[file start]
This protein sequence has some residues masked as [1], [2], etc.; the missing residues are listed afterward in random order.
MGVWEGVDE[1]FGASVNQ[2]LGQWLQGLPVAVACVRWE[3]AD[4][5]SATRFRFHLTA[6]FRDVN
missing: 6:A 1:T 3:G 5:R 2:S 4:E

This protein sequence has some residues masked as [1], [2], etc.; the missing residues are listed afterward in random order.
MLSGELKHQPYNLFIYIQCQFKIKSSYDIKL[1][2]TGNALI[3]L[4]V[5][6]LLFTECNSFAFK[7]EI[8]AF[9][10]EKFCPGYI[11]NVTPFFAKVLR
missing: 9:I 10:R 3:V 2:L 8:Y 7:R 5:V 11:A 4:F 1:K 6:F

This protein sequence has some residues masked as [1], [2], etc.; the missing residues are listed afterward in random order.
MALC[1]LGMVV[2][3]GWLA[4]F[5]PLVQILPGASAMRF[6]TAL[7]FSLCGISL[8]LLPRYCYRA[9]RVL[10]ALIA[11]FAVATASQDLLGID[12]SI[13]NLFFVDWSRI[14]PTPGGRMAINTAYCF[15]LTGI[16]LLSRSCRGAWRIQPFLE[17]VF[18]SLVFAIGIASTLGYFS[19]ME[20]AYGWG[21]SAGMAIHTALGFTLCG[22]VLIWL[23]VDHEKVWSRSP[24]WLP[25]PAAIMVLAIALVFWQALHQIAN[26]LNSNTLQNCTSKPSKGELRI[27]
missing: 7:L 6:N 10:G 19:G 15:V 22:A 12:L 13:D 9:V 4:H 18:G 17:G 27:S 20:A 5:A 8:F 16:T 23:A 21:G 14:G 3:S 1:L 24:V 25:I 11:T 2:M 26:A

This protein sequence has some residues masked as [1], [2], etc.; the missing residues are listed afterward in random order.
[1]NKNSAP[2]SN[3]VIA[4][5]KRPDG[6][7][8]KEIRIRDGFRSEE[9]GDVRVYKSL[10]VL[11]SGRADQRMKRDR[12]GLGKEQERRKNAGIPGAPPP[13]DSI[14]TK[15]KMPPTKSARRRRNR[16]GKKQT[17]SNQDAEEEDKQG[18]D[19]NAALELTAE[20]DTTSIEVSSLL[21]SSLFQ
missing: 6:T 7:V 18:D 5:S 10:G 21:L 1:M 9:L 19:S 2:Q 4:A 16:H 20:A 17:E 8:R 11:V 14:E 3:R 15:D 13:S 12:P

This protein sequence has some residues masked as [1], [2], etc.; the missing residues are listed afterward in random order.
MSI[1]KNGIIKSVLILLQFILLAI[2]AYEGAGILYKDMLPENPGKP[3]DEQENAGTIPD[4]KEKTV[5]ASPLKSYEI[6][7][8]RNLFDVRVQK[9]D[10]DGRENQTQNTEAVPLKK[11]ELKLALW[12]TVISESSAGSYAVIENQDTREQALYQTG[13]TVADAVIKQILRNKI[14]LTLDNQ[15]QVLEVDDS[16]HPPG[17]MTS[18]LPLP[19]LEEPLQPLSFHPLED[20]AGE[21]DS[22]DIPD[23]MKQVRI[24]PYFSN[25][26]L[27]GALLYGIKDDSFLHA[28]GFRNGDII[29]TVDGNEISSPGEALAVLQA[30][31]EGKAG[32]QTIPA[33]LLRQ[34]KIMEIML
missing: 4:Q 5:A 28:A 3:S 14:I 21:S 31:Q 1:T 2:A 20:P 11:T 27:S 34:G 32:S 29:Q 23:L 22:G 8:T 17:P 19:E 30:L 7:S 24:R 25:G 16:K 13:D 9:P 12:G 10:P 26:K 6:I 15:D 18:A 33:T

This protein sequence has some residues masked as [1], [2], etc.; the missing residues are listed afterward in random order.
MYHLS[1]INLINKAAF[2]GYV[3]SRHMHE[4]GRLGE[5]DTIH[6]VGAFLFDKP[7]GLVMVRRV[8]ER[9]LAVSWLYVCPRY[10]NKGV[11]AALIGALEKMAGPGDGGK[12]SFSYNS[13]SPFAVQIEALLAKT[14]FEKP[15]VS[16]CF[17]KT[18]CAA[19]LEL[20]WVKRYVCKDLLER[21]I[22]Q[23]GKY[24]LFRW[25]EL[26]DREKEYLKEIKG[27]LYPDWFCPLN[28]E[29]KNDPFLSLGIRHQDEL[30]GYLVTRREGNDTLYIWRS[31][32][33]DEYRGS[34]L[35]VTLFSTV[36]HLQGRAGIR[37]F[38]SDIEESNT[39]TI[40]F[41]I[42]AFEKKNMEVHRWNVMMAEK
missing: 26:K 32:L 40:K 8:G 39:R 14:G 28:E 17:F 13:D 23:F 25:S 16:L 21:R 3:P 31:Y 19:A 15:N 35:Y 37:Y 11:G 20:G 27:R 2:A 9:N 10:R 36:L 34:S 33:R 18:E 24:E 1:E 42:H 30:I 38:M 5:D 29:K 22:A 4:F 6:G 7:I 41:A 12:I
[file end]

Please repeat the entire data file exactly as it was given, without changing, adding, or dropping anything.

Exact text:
This protein sequence has some residues masked as [1], [2], etc.; the missing residues are listed afterward in random order.
MGVWEGVDE[1]FGASVNQ[2]LGQWLQGLPVAVACVRWE[3]AD[4][5]SATRFRFHLTA[6]FRDVN
missing: 6:A 1:T 3:G 5:R 2:S 4:E

This protein sequence has some residues masked as [1], [2], etc.; the missing residues are listed afterward in random order.
MLSGELKHQPYNLFIYIQCQFKIKSSYDIKL[1][2]TGNALI[3]L[4]V[5][6]LLFTECNSFAFK[7]EI[8]AF[9][10]EKFCPGYI[11]NVTPFFAKVLR
missing: 9:I 10:R 3:V 2:L 8:Y 7:R 5:V 11:A 4:F 1:K 6:F

This protein sequence has some residues masked as [1], [2], etc.; the missing residues are listed afterward in random order.
MALC[1]LGMVV[2][3]GWLA[4]F[5]PLVQILPGASAMRF[6]TAL[7]FSLCGISL[8]LLPRYCYRA[9]RVL[10]ALIA[11]FAVATASQDLLGID[12]SI[13]NLFFVDWSRI[14]PTPGGRMAINTAYCF[15]LTGI[16]LLSRSCRGAWRIQPFLE[17]VF[18]SLVFAIGIASTLGYFS[19]ME[20]AYGWG[21]SAGMAIHTALGFTLCG[22]VLIWL[23]VDHEKVWSRSP[24]WLP[25]PAAIMVLAIALVFWQALHQIAN[26]LNSNTLQNCTSKPSKGELRI[27]
missing: 7:L 6:N 10:G 19:G 15:V 22:A 12:L 13:D 9:V 4:H 18:G 17:G 27:S 20:A 5:A 8:F 16:T 23:A 21:G 14:G 3:S 1:L 24:V 25:I 11:T 2:M 26:A

This protein sequence has some residues masked as [1], [2], etc.; the missing residues are listed afterward in random order.
[1]NKNSAP[2]SN[3]VIA[4][5]KRPDG[6][7][8]KEIRIRDGFRSEE[9]GDVRVYKSL[10]VL[11]SGRADQRMKRDR[12]GLGKEQERRKNAGIPGAPPP[13]DSI[14]TK[15]KMPPTKSARRRRNR[16]GKKQT[17]SNQDAEEEDKQG[18]D[19]NAALELTAE[20]DTTSIEVSSLL[21]SSLFQ
missing: 6:T 7:V 18:D 5:S 10:G 21:L 1:M 9:L 19:S 2:Q 4:A 16:H 20:A 17:E 8:R 11:V 14:E 3:R 15:D 13:S 12:P

This protein sequence has some residues masked as [1], [2], etc.; the missing residues are listed afterward in random order.
MSI[1]KNGIIKSVLILLQFILLAI[2]AYEGAGILYKDMLPENPGKP[3]DEQENAGTIPD[4]KEKTV[5]ASPLKSYEI[6][7][8]RNLFDVRVQK[9]D[10]DGRENQTQNTEAVPLKK[11]ELKLALW[12]TVISESSAGSYAVIENQDTREQALYQTG[13]TVADAVIKQILRNKI[14]LTLDNQ[15]QVLEVDDS[16]HPPG[17]MTS[18]LPLP[19]LEEPLQPLSFHPLED[20]AGE[21]DS[22]DIPD[23]MKQVRI[24]PYFSN[25][26]L[27]GALLYGIKDDSFLHA[28]GFRNGDII[29]TVDGNEISSPGEALAVLQA[30][31]EGKAG[32]QTIPA[33]LLRQ[34]KIMEIML
missing: 4:Q 5:A 28:A 3:S 14:I 21:S 31:Q 1:T 2:A 20:P 11:T 27:S 34:G 32:S 29:Q 23:L 22:G 8:T 17:P 19:E 30:L 7:S 24:R 25:G 16:K 13:D 9:P 12:G 10:P 26:K 6:I 15:D 18:A 33:T

This protein sequence has some residues masked as [1], [2], etc.; the missing residues are listed afterward in random order.
MYHLS[1]INLINKAAF[2]GYV[3]SRHMHE[4]GRLGE[5]DTIH[6]VGAFLFDKP[7]GLVMVRRV[8]ER[9]LAVSWLYVCPRY[10]NKGV[11]AALIGALEKMAGPGDGGK[12]SFSYNS[13]SPFAVQIEALLAKT[14]FEKP[15]VS[16]CF[17]KT[18]CAA[19]LEL[20]WVKRYVCKDLLER[21]I[22]Q[23]GKY[24]LFRW[25]EL[26]DREKEYLKEIKG[27]LYPDWFCPLN[28]E[29]KNDPFLSLGIRHQDEL[30]GYLVTRREGNDTLYIWRS[31][32][33]DEYRGS[34]L[35]VTLFSTV[36]HLQGRAGIR[37]F[38]SDIEESNT[39]TI[40]F[41]I[42]AFEKKNMEVHRWNVMMAEK
missing: 26:K 32:L 40:K 8:G 39:R 14:G 28:E 17:F 13:D 23:F 25:S 16:L 21:R 3:P 31:Y 19:A 15:N 35:Y 37:Y 11:G 20:G 27:R 2:A 9:N 10:R 36:L 34:S 33:R 18:E 24:E 1:E 42:H 30:I 38:M 5:D 29:K 22:A 4:F 6:G 7:I 41:A 12:I